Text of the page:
On this day in 2006, a sudden explosion of ash, gas, and steam erupted from the long since dormant Fourpeaked Mountain in Alaska, kicking off months of volcanic activity and excitement.
Fourpeaked Mountain is located 200 miles southwest of Anchorage, the United States’ northernmost major city. The mountain is made up of a series of small, isolated volcanic exposures along its ridges and cliff faces. The orientation of the various lava flows that once spilled out from these exposures suggests that the Fourpeaked Mountain’s summit–which is almost completely covered by the icy Fourpeaked Glacier–is also the vent for the volcano that formed it.
Like Vesuvius (which was responsible for the sudden destruction of Pompeii and Herculaneum in 79 CE) and Krakatoa (which exploded in 1883, killing thousands and also producing the loudest sound ever heard in modern history), Fourpeaked Mountain is a stratovolcano. This common type of volcano, also known as a composite volcano, has a composite layered structure created over the ages out of repeated outpourings of eruptive materials–ash, hardened lava, pumice, tephra–which rarely flow far from the mountaintop because of their high viscosity. A stratovolcano is typically tall and steep and characterised by highly explosive eruptions.
Until very recently, however, Fourpeaked Mountain was actually thought to be extinct. Certainly it had lain dormant for a very long time, at least 10,000 years and possibly much more, prior to the unexpected phase of volcanic activity that started on 17 September 2006. On this day local pilots and other civilians reported a distinct pair of vast steam plumes, visible from as far away as the city of Homer across the Cook Inlet, rising into the sky. Subsequent scientific flights and air samples confirmed that volcanic gases were venting “vigorously” from Fourpeaked Mountain, and melting its glacier-coated ice cap, and soon afterwards the Alaska Volcano Observatory confirmed its official classification as an “explosive eruption.”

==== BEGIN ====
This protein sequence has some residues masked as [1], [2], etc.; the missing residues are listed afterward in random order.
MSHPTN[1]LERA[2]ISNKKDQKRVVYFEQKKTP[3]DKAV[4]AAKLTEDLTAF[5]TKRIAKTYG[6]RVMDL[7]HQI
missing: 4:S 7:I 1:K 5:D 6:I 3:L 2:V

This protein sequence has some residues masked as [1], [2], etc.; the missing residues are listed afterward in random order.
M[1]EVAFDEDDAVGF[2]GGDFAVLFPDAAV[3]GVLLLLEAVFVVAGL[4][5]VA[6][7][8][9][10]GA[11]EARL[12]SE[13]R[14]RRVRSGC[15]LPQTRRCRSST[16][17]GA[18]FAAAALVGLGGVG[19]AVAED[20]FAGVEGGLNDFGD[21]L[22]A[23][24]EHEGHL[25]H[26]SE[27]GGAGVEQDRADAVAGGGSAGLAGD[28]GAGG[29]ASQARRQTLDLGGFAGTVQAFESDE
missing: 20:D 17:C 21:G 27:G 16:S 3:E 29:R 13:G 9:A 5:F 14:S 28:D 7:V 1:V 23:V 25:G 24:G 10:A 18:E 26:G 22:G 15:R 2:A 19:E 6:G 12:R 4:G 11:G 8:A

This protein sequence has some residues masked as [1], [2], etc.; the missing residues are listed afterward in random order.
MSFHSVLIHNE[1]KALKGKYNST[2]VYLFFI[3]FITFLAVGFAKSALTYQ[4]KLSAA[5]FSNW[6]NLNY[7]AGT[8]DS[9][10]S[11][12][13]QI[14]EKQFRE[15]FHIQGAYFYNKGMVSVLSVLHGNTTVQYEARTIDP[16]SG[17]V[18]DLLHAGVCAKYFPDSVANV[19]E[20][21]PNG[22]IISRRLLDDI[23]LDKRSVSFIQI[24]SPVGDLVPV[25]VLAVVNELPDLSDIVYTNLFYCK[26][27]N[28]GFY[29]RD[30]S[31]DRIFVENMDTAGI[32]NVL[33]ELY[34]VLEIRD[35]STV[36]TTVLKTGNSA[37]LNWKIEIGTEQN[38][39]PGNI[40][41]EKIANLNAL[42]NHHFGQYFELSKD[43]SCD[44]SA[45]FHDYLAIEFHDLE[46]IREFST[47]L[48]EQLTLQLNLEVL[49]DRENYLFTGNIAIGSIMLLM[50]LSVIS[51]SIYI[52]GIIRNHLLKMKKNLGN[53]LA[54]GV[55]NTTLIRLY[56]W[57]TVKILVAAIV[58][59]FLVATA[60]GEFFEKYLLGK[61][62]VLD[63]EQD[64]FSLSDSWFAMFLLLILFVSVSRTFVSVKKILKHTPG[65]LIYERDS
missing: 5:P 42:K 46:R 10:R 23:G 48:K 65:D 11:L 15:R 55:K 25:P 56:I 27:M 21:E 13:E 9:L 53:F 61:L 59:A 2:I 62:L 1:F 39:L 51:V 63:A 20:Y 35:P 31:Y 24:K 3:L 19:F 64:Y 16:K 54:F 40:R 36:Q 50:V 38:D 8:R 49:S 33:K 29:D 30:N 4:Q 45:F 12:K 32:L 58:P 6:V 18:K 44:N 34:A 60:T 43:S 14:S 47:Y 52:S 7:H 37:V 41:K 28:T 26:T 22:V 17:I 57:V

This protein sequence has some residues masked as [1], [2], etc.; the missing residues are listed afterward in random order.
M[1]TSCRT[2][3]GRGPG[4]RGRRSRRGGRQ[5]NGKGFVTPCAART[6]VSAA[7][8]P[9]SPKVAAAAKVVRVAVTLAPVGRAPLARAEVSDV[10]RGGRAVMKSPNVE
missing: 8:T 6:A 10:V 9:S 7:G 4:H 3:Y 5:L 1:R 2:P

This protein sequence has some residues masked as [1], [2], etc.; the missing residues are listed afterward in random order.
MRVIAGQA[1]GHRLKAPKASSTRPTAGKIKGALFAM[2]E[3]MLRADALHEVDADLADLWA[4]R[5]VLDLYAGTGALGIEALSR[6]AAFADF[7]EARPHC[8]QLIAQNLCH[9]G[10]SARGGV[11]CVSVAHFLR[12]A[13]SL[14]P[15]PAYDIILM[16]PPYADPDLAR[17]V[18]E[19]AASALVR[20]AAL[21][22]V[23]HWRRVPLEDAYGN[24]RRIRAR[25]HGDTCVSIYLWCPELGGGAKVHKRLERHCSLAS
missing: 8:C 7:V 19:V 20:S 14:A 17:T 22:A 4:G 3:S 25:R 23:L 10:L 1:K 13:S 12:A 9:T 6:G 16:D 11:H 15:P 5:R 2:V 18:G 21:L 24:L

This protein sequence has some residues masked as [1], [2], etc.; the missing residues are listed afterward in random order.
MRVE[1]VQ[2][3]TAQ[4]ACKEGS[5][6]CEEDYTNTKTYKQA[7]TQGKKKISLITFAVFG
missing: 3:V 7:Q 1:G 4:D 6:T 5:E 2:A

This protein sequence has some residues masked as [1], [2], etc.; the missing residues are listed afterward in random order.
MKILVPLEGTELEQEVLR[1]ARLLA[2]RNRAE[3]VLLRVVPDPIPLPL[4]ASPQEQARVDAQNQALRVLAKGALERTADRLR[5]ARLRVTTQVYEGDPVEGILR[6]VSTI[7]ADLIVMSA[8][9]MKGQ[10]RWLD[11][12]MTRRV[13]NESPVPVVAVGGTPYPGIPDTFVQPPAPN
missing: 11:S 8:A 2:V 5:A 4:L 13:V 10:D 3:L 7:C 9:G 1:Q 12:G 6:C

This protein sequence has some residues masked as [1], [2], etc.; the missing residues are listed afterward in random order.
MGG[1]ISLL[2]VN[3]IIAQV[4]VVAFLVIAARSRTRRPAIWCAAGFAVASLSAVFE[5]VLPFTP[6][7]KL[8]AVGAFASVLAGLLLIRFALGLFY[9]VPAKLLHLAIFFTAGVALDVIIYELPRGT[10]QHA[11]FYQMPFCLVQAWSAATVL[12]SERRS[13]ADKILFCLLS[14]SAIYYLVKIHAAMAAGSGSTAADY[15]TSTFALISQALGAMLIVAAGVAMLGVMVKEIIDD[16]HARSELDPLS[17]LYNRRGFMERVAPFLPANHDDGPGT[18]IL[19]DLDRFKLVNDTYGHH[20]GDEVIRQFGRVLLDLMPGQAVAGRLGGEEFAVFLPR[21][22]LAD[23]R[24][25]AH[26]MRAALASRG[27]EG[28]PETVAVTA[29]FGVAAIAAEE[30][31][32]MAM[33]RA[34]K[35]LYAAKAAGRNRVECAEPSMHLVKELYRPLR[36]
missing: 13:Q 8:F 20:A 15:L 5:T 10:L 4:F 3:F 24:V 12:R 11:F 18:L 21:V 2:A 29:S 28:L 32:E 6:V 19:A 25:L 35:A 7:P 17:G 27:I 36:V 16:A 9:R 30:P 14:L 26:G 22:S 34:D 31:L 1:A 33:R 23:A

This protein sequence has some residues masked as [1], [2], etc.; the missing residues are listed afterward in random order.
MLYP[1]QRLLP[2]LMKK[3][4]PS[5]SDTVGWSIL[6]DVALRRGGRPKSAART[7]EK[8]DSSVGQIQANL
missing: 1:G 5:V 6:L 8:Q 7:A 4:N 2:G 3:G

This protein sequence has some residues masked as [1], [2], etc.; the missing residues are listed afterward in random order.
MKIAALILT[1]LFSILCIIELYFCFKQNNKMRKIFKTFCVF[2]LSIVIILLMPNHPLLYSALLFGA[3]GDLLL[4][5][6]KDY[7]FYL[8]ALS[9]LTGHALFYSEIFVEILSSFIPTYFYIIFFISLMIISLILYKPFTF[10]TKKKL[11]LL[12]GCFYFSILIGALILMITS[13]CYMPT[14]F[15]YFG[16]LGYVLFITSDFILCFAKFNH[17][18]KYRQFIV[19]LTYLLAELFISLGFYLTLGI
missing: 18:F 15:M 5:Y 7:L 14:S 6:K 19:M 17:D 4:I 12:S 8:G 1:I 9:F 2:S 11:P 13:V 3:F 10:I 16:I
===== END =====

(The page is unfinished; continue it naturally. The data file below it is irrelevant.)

Because so little was known about this ancient volcano, scientists were unsure of exactly what to expect, but, although some explosions and minor seismic disturbances continued into November that year, nothing has occurred since. At the time of writing, the Alaska Volcano Observatory has studied Fourpeaked Mountain and declared its Aviation Alert Level as “green” and its Volcanic Alert Level as “normal.” In other words, the likelihood of another explosion is thought to be very low.
Credit: Cyrus Read / U.S. Geological Survey
Caption: Volcanic gases escape through the glacier on Fourpeaked Volcano on 24 September 2006.